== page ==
When you consider the highlights of time spent in Paris, I imagine food and wine rank high. Chances are you have more than a few memorable eating experiences to your credit, but why leave it to chance when you can have the advice of a Paris insider who has done the legwork for you?
Meet Trish Deseine, a comely Irishwoman with a passion for all things French. A long-time resident of Paris, she is a former cooking show host who contributes recipes to Elle and The Irish Times. She is one of the most celebrated cookbook authors in France, named one of the 40 women of the decade in 2010 by Vogue Paris.
This is the friend in Paris we’d all like to have, one who has spent nearly 30 years exploring and shopping, cooking and tasting, who is willing to share her best addresses. Her latest book, The Paris Gourmet, is a celebration of the bounty of France and contains everything you’ll ever need to know about wining and dining in Paris.
This is a beautifully crafted book, a pleasure to hold and to read. Its cheerful yellow cover hints at what is to follow, and there is no disappointment there. Deseine is a clever and competent writer whose enthusiasm for her subject is hard to resist. The layout is user-friendly, and the photographs – the work of Christian Sarramon – are exquisite.
There are restaurants for every occasion and for every taste, from the classics that say Paris to the latest “hot” venue. There are places to dine with children and restaurants to celebrate a special event when the kids are best left at home. An entire chapter is devoted to the “best of” in scores of categories. She includes her own personal favorites – a brave move, in my estimation, as there is always the risk of a place becoming so popular it’s impossible to get a table.
Never fear, lots of ink has been devoted to your sweet tooth. Whether your special péché mignon is chocolate or macarons or French pastries, all are covered here. If you are in Paris for the holidays, you will learn where the ultimate bûche Noël or galette du roi may be found. Can’t choose? Don’t worry; no one’s watching if you take more than one.
The options for dining out are inexhaustible, but there will be days you’d rather eat in. Of course, a well-equipped kitchen is essential. Deseine points you toward any piece of kitchen paraphernalia you ever needed (or never knew you needed). There are sources for tableware and linens to grace your well-appointed table. If you’re visiting, these places are filled with gifts you’ll want to take home.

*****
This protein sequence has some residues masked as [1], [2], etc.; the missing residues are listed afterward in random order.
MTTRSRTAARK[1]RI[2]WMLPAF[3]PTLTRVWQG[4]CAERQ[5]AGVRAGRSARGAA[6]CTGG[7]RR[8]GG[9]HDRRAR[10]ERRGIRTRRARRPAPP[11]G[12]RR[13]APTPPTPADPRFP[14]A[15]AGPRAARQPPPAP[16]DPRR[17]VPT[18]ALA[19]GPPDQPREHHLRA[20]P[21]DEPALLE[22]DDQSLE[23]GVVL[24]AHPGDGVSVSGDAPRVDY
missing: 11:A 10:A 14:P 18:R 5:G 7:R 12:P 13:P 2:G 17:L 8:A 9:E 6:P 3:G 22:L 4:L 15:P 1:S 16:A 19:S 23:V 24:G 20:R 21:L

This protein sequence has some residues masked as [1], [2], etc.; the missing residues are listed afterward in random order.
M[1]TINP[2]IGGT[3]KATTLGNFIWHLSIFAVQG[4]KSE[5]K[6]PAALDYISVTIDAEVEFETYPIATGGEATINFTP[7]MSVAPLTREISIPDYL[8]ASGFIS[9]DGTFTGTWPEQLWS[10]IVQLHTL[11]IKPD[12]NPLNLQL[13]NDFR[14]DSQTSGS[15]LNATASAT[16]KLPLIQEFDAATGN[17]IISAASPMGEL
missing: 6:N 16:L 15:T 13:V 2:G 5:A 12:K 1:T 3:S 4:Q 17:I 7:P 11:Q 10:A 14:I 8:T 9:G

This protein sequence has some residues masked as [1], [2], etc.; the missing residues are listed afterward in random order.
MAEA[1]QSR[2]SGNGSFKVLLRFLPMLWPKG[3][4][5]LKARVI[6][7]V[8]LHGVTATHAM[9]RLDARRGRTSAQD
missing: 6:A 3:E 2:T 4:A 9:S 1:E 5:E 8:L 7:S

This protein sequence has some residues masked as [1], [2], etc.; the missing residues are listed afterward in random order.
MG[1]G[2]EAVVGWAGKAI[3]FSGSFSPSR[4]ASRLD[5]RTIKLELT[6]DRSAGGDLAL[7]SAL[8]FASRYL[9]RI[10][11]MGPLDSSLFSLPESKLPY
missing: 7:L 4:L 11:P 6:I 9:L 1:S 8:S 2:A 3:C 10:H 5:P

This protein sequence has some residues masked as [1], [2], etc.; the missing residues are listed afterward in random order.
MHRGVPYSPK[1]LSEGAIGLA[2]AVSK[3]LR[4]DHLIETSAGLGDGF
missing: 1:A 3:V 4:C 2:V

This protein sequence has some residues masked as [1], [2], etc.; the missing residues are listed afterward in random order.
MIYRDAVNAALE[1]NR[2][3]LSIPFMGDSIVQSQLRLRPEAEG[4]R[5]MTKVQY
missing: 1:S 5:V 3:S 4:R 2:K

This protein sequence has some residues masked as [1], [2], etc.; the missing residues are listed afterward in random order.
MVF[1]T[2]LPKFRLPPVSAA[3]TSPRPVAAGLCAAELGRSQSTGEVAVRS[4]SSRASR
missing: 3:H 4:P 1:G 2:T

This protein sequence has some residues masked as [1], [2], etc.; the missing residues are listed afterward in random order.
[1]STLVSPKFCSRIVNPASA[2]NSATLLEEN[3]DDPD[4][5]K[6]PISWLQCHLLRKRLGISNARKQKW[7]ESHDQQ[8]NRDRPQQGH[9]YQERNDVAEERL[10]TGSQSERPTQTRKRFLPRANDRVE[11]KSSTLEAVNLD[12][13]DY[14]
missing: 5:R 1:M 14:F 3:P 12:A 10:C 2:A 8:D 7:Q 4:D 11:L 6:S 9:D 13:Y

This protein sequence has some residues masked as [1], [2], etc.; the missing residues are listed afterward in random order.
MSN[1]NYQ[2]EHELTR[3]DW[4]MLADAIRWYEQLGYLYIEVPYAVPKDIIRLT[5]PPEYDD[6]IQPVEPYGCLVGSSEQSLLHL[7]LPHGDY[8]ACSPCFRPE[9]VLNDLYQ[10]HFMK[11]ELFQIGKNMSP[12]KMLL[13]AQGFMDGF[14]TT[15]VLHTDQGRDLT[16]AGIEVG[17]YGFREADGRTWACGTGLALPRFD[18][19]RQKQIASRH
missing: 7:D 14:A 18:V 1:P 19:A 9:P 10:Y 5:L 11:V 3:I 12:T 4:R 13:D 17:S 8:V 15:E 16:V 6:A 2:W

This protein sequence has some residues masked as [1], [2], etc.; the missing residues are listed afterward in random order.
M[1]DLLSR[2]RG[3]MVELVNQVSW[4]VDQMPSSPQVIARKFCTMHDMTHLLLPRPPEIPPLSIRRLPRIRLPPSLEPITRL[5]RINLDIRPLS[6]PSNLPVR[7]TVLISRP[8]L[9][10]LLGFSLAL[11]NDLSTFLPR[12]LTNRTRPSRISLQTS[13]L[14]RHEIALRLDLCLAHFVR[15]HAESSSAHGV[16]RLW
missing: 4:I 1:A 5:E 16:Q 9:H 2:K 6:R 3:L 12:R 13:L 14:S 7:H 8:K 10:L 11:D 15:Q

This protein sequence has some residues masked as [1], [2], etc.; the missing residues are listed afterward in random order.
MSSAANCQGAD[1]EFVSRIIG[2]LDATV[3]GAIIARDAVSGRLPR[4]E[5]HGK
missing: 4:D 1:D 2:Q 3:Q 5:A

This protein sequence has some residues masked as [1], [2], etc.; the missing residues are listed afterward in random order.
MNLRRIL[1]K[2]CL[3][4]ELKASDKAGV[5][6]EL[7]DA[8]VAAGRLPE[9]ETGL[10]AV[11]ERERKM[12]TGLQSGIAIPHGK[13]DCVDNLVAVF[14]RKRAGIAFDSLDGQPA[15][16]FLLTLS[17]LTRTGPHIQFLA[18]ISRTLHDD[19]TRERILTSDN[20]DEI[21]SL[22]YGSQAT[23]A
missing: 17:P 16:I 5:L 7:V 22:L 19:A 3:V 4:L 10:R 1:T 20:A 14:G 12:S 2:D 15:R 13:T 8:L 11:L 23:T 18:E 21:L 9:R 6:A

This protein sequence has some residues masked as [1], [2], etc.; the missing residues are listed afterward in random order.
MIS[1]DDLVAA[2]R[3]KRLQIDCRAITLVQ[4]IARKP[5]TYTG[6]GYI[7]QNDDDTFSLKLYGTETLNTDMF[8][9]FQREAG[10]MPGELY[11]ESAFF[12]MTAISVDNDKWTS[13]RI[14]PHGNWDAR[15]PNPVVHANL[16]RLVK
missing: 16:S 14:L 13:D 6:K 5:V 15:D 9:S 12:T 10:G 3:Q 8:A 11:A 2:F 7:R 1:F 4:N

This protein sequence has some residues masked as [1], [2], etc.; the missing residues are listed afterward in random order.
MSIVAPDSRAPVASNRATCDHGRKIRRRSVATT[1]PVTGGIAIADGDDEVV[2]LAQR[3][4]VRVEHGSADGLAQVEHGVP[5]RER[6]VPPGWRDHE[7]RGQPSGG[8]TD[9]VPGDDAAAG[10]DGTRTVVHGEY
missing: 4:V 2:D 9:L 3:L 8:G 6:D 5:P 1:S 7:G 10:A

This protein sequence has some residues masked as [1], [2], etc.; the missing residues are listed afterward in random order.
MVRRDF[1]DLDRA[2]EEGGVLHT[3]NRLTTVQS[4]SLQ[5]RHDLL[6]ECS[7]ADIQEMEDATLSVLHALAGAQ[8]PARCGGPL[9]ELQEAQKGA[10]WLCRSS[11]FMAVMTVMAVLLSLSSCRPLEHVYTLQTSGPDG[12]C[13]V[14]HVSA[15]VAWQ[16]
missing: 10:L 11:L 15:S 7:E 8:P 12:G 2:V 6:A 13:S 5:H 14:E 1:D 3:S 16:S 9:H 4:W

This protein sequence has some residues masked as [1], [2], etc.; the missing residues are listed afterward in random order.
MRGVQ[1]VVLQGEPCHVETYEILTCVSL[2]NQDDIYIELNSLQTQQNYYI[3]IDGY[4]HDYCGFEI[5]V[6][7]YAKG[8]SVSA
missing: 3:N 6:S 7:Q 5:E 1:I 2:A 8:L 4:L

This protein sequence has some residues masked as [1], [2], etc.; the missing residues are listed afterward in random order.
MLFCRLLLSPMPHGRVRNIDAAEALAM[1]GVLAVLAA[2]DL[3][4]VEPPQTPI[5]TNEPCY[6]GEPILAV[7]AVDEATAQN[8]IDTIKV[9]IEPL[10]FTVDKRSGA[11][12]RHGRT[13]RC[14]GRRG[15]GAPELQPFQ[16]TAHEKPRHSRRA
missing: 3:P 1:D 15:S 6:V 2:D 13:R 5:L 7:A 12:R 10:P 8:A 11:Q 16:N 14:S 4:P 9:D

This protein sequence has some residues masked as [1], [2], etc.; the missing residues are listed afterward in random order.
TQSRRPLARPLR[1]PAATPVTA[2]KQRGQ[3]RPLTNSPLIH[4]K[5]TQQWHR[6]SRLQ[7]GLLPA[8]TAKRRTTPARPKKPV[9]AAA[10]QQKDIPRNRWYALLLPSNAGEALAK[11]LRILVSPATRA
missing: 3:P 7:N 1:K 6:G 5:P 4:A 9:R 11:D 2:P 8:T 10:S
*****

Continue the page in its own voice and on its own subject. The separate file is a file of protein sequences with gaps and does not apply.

And then it’s off to fill your pantry; no guide to Parisian food would be complete without mentioning the markets. Once you have accumulated your staples, stocking a pantry à la Parisienne is surprisingly easy, not to mention fun. A surprisingly high number of Parisians still shop every day for groceries.
Once your kitchen is equipped and your pantry stocked, you’re ready to entertain. Once again, Trish Deseine is there for you. There are menus for meals from brunch to a festive dinner, complete with recipes. These are dishes you may actually make. Deseine doesn’t dwell on some rarefied plain where every course requires days of preparation. Thoughtfully, all measurements for ingredients are given by volume and by weight.
If you’re blessed (or cursed) with a voracious appetite – and don’t we all have days we can’t fill that bottomless pit? – a chapter covers some do-it-yourself gourmet tours, arranged by neighborhood. I’m not sure I could eat so much in one day, but it would be fun to try and meet the challenge. And don’t forget, calories don’t count in Paris. You’ll walk them off.
Sprinkled throughout every chapter are “Gourmet Tips” covering every subject from making reservations to wine pairings. At the market, did you know it’s all right to steal a grape (but no other fruit) without asking permission? I confess I haven’t tried this, and so I assume no responsibility for any repercussions.
Trish Deseine and I have at least one neighborhood in common (although at different times), and so we share some favorites as well. Reading along, I find my regular market, and several cafés and shops I have frequented. My favorite fromagère is Deseine’s, as well. Memories are awakened that could only be of Paris, and I’m nostalgic for the years spent there.
Of course, there will always be another trip to Paris, and The Paris Gourmet will make an agreeable traveling companion. Imagine the fun of eating one’s way across Paris, book in hand. The Paris Gourmet is also available in French under the title, Gourmande : Carnet parisien.
Jane del Monte lived for a number of years in Paris. She is the owner of ARTS in PARIS, tours with a focus on French culture and l’art de vivre. She considers Parisian cuisine one of its finest art forms. The upcoming tour, Impressions of Paris 2014 will take place May 11 – 19.
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